Swedes tie HIV risk to domestic violence

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Swedes tie HIV risk to domestic violence
File photo: TT

A Swedish research duo has found that wives who are beaten by their husbands are up to 15 percent more likely to be infected with HIV than women who do not suffer domestic violence.


"There is a statistic correlation between domestic violence and the spread of HIV," read a statement from Gothenburg University economists Dick Durevall and Annika Lindskog who examined data collected in sub-Saharan African countries. 

Their tally showed that women who suffered violence in the home were 12 to 15 percent more likely than other women to be infected with HIV.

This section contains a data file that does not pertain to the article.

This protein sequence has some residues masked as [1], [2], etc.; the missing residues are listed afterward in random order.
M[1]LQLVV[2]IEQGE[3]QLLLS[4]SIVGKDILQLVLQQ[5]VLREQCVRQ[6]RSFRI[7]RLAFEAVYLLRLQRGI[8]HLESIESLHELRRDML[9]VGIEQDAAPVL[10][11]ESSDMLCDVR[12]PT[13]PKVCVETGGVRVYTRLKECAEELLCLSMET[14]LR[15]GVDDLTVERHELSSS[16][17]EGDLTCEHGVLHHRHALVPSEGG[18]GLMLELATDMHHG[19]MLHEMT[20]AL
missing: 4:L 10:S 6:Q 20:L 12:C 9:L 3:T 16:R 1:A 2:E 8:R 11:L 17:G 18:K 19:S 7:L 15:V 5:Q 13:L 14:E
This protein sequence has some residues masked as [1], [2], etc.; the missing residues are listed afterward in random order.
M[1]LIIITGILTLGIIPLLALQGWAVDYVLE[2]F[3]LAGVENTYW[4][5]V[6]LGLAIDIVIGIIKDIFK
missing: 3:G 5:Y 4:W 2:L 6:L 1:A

"We did not however find any systematic correlation between sexual violence in the home and the risk of being infected by HIV," Lindskog said. 

The Swedish researchers said that men who resort to violence often take greater sexual risks than other men. 

"They report having more relationships outside their marriage, more partners during their lifetime, and more often that they have paid for sex," the statement read.

"There can be many reasons for the link between a man's violence and his sexual behaviour," the researchers noted. "Male norms that encourage violence and many sexual partners is one possible explanation." 

The Swedish researchers had looked at the spread of HIV and Aids from the perspective that the public health challenge impeded a country's economic development. 

"(It is) a threat against social and economic development in many African countries," the statement read. "To curtail the spread of the virus we must understand the underlying mechanisms." 


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